Araura and Niua back to school

Monday February 04, 2019 Written by Published in Education

The beginning of school in Aitutaki had Araura College’s total roll number sitting at 214 students last week.

 

Of these, 37 are Year 7 students. Last year the school had 50 listed Year 7 pupils with a total roll of 216, however it is still early days yet, as some families are still overseas.

Currently Araura has 14 staff and are still awaiting the arrival of two teachers. The mathematics teacher is scheduled to arrive for term two, while the science teaching position is yet to be filled.

Principal of the college, Gaylyn Lockington says, it would be great to start with the staffing situation sorted, however they are doing the best they can in the meantime.

Lockington is asking in order for the school year to be a successful one for all students, “we desperately need the support of parents and the community”.

 She humbly asks parents and guardians to help by “ensuring your child comes to school every day, fed and rested, so learning can be maximised while the children are in school”.

“Make learning a priority in ensuring our children have set times to do homework, even if it’s reading. This is an excellent way to help improve the literacy skills of our children.

“Have conversations with your children and ask them how their day was and do listen. If your child sees you showing an interest in their schooling, they will want to do well.”

Lockington would also like give students the message that learning is essential in ensuring your future is a successful one. “Leave the negative attitude at the school gate; learning can be fun, if you do your part.”

“Be there, play, choose a positive attitude and make someone’s day. Together we can all make a difference.”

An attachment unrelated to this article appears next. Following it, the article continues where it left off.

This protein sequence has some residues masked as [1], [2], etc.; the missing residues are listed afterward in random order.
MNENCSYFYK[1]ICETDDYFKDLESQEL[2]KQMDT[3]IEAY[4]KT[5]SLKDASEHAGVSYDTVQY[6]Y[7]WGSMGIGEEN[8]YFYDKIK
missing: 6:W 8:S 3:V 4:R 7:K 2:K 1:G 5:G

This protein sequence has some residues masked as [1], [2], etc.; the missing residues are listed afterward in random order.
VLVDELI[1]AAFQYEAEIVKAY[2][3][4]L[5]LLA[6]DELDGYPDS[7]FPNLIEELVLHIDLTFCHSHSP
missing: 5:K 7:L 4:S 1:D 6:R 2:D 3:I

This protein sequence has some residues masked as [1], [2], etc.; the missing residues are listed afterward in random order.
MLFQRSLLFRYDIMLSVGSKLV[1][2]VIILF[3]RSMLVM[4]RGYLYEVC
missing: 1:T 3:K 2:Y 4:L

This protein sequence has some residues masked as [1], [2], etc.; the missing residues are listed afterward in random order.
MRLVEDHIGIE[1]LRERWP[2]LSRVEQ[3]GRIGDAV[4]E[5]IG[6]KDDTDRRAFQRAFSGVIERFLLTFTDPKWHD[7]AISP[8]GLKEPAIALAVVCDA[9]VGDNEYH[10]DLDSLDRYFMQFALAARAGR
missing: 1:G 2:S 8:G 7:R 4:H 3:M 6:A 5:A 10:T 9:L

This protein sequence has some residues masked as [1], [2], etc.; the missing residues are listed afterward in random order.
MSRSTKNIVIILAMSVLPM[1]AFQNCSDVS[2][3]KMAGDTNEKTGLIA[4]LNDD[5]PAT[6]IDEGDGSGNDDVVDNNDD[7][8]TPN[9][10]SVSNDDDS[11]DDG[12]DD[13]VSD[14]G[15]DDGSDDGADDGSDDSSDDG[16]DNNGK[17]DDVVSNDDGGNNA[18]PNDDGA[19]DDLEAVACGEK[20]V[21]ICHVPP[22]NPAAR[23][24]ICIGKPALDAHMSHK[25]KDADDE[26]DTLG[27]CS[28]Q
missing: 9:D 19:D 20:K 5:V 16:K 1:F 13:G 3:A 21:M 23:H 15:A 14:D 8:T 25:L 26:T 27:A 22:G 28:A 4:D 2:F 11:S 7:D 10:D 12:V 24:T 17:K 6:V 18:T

Meanwhile on the northern group island of Pukapuka, the Niua school roll to date stands at 143 students, a slight drop from the roll at the end of 2018 of 149.

Principal Anna Katoa says they are expecting more enrolments when the boat arrives and some preschoolers have yet to start school.

She is confident the numbers will increase during the year as families that had left the island during the Maire Maeva Nui have yet to return.

Presently, Niua has eight qualified teachers with a long term reliever (retiree). Katoa herself is the ninth teacher.

Currently a teacher is also filling as a secondary English teacher until a replacement and a new local teacher from New Zealand lands on the island.

There are five teacher aides with roles ranging from Early Childhood Learning (ECE) Preschool aide, inclusive Education IEP (2), the concurrent teacher training programme and the other general.

Katoa is looking forward to another successful year for Apii Niua in terms of story writing, numeracy, and lifting students’ ability levels in literacy of the three languages Pukapukan, Cook Islands Maori and English.

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